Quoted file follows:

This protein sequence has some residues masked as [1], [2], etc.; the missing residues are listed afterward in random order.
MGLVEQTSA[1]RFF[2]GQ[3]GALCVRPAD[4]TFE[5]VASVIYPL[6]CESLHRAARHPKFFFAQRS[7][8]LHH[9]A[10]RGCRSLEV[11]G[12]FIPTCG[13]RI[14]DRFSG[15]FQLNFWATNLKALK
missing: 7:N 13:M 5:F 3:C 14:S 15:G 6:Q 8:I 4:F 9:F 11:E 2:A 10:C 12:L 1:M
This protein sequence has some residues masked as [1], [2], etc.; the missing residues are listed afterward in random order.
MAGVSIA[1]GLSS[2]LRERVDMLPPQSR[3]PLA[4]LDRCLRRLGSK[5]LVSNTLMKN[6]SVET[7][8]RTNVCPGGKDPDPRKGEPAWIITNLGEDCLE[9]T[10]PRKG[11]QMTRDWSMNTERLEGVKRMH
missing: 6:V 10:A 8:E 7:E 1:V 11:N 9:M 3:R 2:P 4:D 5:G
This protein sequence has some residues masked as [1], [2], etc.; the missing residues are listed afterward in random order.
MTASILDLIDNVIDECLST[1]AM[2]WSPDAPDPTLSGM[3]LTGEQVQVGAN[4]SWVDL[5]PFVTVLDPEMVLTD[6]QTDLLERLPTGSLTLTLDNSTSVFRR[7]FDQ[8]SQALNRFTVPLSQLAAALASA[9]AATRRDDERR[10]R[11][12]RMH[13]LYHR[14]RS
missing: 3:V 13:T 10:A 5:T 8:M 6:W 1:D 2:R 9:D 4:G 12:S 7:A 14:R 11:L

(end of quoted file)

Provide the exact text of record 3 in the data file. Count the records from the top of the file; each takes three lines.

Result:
This protein sequence has some residues masked as [1], [2], etc.; the missing residues are listed afterward in random order.
MTASILDLIDNVIDECLST[1]AM[2]WSPDAPDPTLSGM[3]LTGEQVQVGAN[4]SWVDL[5]PFVTVLDPEMVLTD[6]QTDLLERLPTGSLTLTLDNSTSVFRR[7]FDQ[8]SQALNRFTVPLSQLAAALASA[9]AATRRDDERR[10]R[11][12]RMH[13]LYHR[14]RS
missing: 3:V 13:T 10:A 5:T 8:M 6:W 1:D 2:R 9:D 4:G 12:S 7:A 14:R 11:L